Full episode: Market Call Tonight for Tuesday, June 11, 2019
Darren Sissons, vice-president and partner at Campbell, Lee & Ross
Focus: Global equities and technology
The Donald Trump presidency continues creating havoc in the markets. His fascination with tariffs is theoretically flawed: They’re blunt instruments that ultimately raise prices for the consumer and are not value-added income as he’s incorrectly remarked. In the near term, the tariffs and the U.S. technology ban are hurting China, with growth slowing and political pressure mounting on Chinese President Xi Jinping. But Trump will face the same pressures shortly, as the U.S. enters an election cycle in 2020 with his trade war and tariff strategy having raised prices for consumers and having lowered U.S. economic growth.
Other areas of concern include U.S. interest rate policy, which last June was extremely hawkish. The more dovish 2019 U.S. interest rate outlook is now a headwind for fixed income and defensive sectors. Real estate is also a concern following the enactment of “cooling measures” by many developed nations, including Canada.
Big Tech and the high-growth, high-beta FAANGs segment are increasingly exposed to the growing threat of antitrust legislation. The U.S. 1980s telco antitrust breakup is a case study investors may want to revisit.
In global markets, Europe remains on sale for Canadians given the inexpensive euro and depressed prices across the region. Asia and China are also on sale, with investors having fled the region largely due to the trade spat. Portions of the fixed income proxy market are on sale, such as telcos, utilities and preferred shares. Oil remains deeply out of favour, with European oil majors offering good value at these levels.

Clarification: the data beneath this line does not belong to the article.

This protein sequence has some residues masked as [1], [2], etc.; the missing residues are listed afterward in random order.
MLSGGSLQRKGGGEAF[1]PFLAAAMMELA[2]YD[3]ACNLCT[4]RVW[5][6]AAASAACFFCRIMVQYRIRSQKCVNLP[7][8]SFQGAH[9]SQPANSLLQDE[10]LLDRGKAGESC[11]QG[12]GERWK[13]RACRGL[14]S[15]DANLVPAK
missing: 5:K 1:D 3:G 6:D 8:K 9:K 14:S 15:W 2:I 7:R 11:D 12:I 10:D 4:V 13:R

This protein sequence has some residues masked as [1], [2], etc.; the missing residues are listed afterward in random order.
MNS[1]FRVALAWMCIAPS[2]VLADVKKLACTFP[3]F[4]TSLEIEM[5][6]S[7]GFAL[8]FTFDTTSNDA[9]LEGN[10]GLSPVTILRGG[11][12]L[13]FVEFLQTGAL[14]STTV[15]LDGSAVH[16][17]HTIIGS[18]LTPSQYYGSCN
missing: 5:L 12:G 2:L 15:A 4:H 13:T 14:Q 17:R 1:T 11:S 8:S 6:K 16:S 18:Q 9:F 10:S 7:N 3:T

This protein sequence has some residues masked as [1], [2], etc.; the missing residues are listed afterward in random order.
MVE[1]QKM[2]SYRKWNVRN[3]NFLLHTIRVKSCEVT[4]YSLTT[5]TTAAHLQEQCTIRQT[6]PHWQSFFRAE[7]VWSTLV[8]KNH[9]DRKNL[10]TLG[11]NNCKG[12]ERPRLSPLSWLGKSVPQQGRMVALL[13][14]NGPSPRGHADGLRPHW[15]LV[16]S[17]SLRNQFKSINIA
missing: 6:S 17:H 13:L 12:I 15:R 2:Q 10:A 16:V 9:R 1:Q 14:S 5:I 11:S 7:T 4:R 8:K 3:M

Given the above and as I’ve mentioned in prior appearances, adding a defensive tilt now to portfolios makes sense, as does adding assets to out-of-favour sectors.
BP PLC (BP NYSE)
- Oil is on sale again, but BP is not economically disadvantaged by landlocked and trapped oil and gas reserves.
- BP’s U.S. refining assets benefit from buying inexpensive Canadian crude and refining it at their U.S. facilities, which positively impacts margins.
- The balance sheet is strong. Costs have been optimized for profitability below US$50 per barrel, so dividend increases and buybacks should be expected over time.
- Dividend yields 5.9 per cent and is sustainable at current prices.
MUNICH RE (MUV2 ETR)
- Munich Re is a Germany-based reinsurer that’s active across the globe.
- Earnings catalysts include the recent loss experience in the catastrophic risk market (hurricanes, floods), which has led to capital exiting the sector. Rates are also climbing in auto coverage, which has a hard market with strong pricing.
- Munich Re is a discounted investment opportunity for Canadian investors seeking insurance exposure as the CAD/EUR exchange rate trades at a sizable discount to historical levels.
- Current dividend yield is 4.20 per cent.
- Munich Re regularly raises its dividend, buys back stock and has generated an annualized Canadian dollar total return of 10.2 per cent yearly for 15 years.
VODAFONE (VOD NASD)
- Vodafone has been on sale since the Brexit vote. Political ineptitude and positioning by U.K. politicos is creating opportunity for investors.
- The company is buying the Liberty Media’s European assets, subject to regulatory approval, which will be accretive to earnings.
- The performance of the sizable Indian subsidiary will improve over time, but it’s currently facing headwinds as its Ambani family-funded competitor prices telco services at uneconomic levels to capture market share. To date, the Ambanis have spent US$40 billion chasing market share, but will ultimately raise prices to generate a return on their investment.
- The company has balance sheet optionality, as the Towers assets could be disposed of for a sizeable gain. Debt levels will decline on higher earnings after the Liberty acquisition. Should this deal not get regulatory approval, the dividend cut triggered to fund the acquisition will prove overly conservative, thereby supporting dividend increases in the future.
- Dividend yields 6.3 per cent.
PAST PICKS: MAY 11, 2018
CKI INFRASTRUCTURE HOLDINGS (1038 HKG)
- Then: $62.95
- Now: $63.65
- Return: 1%
- Total return: 8%
GENERAL ELECTRIC (GE NYSE)
- Then: $14.60
- Now: $10.12
- Return: -28%
- Total return: -26%
ALGONQUIN POWER (AQN TSX)
- Then: $12.99
- Now: $16.14
- Return: 24%
- Total return: 31%
Total return average: 4%